Categories
Animation Features Movies

The House Of The Lost On The Cape (Misaki no Mayoiga, 岬のマヨイガ)

Director – Shinya Kawatsura – 2021 – Japan – 100m

*****

Two children separated from their respective parents are taken in by an old woman in a benevolent, magical house with a malevolent monster nearby – plays in the Annecy Animation Festival 2022 which is taking place in a 100% on-site edition this year right now in the Official Competition section

A younger girl and an older girl find themselves at Kitsunezaki (Fox Cape) Bus Station that’s been wrecked in the 2011 Tohoku earthquake and tsunami. An old lady appears and takes them under her wing. They walk through forests, then up a hill, until eventually they arrive at a huge bungalow with a thatched roof which is to be the girls’ home. Kiwa, the old lady, claims to be their granny.

There’s something odd about the house, though. The older girl Yui accidentally makes a hole when she puts a finger through a paper wall. Later, the hole has mysteriously vanished. Then there are the drinks which appear out of nowhere when Yui says she’d like such and such a drink. At night, outside, strange turtle spirits (kappa) gather.

The younger girl Hiyori never speaks. This appears to be the result of some sort of trauma.… Read the rest

Categories
Animation Documentary Features Live Action Movies

Film Festivals

Click the links below for coverage of:

2022

Japan Foundation (JPF) Touring Film Programme – on now

Yamagata International Documentary Film Festival (YIDFF)

Focus Hong Kong 2022 Chinese New Year

2021

BFI Japan 2021

MUBI New South Korean Cinema season

London Korean Film Festival (LKFF)

London East Asia Film Festival (LEAFF)

BFI London Film Festival (LFF)

Scotland Loves Anime

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Categories
Features Live Action Movies

KIBA: The Fangs Of Fiction (Damashie No Kiba, 騙し絵の牙)

Director – Daihachi Yoshida – 2020 – Japan – 112m

*****

Forward thinkers take on the conservative old guard within a Japanese publishing corporation – plays UK cinemas in the Japan Foundation Touring Film Programme 2022 between Friday, 4th February and Thursday, 31st March

Megumi Takano (Mayu Matsuoka from One Night, Kazuya Shirashi, 2019; Shoplifters, Hirokazu Kore-eda, 2018; A Silent Voice, Naoko Yamada, 2016; Lesson Of Evil, Takashi Miike, 2012; Love Exposure, Sion Sono, 2008), daughter of local bookstore owner Takano (Shinya Tsukamoto), is as dedicated an editor as you’ll find anywhere in publishing. Alas, she lacks the political savvy needed to survive in its ruthless, corporate, dog-eat-dog world. When the owner of the publishing company Kunpu which employs her dies unexpectedly, she finds herself caught up in the machinations of a large organisation where some employees resist change while others plan to completely reinvent the business model to ensure the company’s survival, possibly at the expense of some of its employees.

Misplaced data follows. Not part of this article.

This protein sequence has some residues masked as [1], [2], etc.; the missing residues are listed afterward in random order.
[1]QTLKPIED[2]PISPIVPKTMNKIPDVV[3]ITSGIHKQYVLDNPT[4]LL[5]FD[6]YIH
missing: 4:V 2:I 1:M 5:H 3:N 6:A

Thus it is that new CEO Tamatsu (Koichi Sato from Fukushima 50, Setsuro Wakamatsu, 2020; Sukiaki Western Django, Takashi Miike, 2007; Where The Last Sword Is Drawn, Yojiro Takita, 2002) comes in with plans to restructure the company.… Read the rest

Categories
Features Live Action Movies

Spaghetti Code Love (Supagetikodo rabu, スパゲティコード・ラブ)

Director – Takeshi Maruyama – 2021 – Japan – 96m

***1/2

The intersecting lives of several young Tokyoites suggests they don’t know how to communicate with one another – plays UK cinemas in the Japan Foundation Touring Film Programme 2022 between Friday, 4th February and Thursday, 31st March

A young woman hangs out in an amusement arcade. Suddenly she’s aware of a young boy. Running, shouting, “why me”. He needs something. She steps into the breach and – for a moment, at least – provides it by holding him tight, a surrogate mother, an understanding human connection.

How far this understanding goes, it’s impossible to say. We never find out the source of the boy’s malaise, we never learn anything more about the woman who holds him in the arcade. However they have connected on some level – physically and emotionally. And that’s what this film seems to be about.

It’s basically a series of character study vignettes in which the characters occasionally cross paths which could well have been written or conceived as a half dozen of so short films. They connect with or become alienated from one another. It’s set in Tokyo with a title suggestive of complex networks and computer language with the catch-all ‘love’ tacked on the end.… Read the rest

Categories
Features Live Action Movies

The Lone Ume Tree (Ume kiranu baka, 梅切らぬバカ)

Director – Kotaro Wajima – 2021 – Japan – 77m

*****

New next door neighbours pose challenges for a man with learning difficulties and his carer mother – plays UK cinemas in the Japan Foundation Touring Film Programme 2022 between Friday, 4th February and Thursday, 31st March

Chu-san (Muga Tsukaji) gets up with his alarm, saying “it’s 6.45”. He folds up his bedding into a neat pile, starts to unbutton his pyjamas. By the time he’s saying, “it’s 6.56”, he’s heading for the loo. Everything runs on a rigid time grid. There’s only two minutes for his mother Tamako (Mariko Kaga) to shave him between 7.01 and 7.03; if it doesn’t get done, she has to stop. At breakfast, she tells him, “chew 30 times.”

Outside their modest house and courtyard, an Ume tree overhangs the fence, a public hazard. One of the removal men helping the new neighbours the Satomuras move in next door bangs his head and drops a box of things, out from which, unnoticed, falls a child’s ball. The husband Shigeru (Ikkei Watanabe) tells his wife Eiko (Yoko Moriguchi) that she – or he – needs to talk to the neighbours about the tree.… Read the rest